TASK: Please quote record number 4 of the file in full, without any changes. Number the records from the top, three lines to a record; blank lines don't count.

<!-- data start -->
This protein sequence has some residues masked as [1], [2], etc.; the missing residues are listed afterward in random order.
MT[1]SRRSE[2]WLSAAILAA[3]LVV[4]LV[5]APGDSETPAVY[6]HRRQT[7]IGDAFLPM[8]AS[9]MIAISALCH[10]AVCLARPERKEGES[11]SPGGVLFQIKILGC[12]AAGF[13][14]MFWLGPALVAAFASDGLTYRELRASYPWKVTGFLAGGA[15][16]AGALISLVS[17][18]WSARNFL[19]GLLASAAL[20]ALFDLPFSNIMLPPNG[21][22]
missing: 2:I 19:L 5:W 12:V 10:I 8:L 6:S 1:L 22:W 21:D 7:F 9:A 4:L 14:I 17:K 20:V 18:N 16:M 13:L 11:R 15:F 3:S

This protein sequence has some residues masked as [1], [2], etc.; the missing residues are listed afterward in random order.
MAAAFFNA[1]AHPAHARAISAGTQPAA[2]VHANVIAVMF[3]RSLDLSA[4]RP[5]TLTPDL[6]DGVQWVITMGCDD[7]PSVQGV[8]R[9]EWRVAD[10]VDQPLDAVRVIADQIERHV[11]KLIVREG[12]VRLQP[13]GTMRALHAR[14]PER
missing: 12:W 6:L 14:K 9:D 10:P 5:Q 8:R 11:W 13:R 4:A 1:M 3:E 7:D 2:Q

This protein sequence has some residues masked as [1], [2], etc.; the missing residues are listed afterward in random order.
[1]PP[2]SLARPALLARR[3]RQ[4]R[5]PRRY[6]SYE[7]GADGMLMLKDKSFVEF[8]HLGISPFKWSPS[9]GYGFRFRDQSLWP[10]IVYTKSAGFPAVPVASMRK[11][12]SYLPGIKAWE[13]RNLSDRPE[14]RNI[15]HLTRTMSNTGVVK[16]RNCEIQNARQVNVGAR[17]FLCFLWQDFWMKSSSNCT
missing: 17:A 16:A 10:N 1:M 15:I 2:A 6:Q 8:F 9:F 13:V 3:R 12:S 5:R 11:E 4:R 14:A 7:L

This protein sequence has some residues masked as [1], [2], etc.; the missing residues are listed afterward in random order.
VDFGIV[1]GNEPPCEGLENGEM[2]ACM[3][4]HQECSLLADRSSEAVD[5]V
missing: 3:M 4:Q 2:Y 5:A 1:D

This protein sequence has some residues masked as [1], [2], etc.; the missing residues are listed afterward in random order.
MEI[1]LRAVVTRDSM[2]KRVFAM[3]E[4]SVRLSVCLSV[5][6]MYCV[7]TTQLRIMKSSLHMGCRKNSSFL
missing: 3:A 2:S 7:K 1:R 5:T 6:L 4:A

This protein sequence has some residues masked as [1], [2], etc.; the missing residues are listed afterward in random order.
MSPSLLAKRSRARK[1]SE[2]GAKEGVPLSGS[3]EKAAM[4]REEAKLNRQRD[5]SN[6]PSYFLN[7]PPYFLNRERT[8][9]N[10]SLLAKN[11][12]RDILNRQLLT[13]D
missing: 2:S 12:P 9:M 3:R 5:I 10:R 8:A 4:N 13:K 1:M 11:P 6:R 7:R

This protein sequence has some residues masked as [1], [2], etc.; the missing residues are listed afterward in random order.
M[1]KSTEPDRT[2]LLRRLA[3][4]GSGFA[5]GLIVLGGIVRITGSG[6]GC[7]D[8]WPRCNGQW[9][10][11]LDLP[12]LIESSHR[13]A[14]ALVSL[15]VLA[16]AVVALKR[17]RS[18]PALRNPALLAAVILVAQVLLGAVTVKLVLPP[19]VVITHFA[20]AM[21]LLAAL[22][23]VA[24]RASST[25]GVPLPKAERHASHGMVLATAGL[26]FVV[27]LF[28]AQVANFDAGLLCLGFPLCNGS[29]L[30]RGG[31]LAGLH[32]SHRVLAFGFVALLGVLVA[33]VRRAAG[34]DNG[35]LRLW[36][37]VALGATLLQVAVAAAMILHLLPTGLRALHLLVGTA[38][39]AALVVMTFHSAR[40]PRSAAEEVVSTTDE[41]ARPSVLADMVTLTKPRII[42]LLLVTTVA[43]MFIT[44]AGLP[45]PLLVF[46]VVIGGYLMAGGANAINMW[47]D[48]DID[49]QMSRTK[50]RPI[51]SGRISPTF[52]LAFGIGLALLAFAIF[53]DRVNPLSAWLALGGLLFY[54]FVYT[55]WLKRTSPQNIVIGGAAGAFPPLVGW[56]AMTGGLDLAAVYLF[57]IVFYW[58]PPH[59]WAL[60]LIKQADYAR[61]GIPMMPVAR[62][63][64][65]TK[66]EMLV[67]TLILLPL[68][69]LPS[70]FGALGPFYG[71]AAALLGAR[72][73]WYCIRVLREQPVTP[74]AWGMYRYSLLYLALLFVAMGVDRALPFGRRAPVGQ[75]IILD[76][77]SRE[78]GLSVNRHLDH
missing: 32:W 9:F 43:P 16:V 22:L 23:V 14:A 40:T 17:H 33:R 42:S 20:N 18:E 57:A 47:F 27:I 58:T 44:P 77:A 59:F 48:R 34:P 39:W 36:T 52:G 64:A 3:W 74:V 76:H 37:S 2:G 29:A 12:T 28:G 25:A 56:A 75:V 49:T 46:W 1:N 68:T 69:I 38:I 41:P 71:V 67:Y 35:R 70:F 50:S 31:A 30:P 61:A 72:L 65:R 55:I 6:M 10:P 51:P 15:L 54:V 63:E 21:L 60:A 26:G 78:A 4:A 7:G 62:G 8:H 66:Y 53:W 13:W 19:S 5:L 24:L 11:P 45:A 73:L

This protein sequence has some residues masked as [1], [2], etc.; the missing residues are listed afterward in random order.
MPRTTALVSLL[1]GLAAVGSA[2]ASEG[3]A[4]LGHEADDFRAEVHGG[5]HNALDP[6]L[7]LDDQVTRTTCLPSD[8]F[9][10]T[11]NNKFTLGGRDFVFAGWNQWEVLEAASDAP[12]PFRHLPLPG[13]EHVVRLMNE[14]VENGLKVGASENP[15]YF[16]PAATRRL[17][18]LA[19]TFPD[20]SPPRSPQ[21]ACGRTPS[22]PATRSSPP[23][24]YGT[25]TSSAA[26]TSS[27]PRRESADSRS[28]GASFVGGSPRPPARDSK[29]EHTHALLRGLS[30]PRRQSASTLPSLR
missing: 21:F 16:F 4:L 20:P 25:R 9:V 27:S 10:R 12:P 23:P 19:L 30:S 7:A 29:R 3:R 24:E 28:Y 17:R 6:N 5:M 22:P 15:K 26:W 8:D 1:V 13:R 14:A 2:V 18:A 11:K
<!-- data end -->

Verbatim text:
This protein sequence has some residues masked as [1], [2], etc.; the missing residues are listed afterward in random order.
VDFGIV[1]GNEPPCEGLENGEM[2]ACM[3][4]HQECSLLADRSSEAVD[5]V
missing: 3:M 4:Q 2:Y 5:A 1:D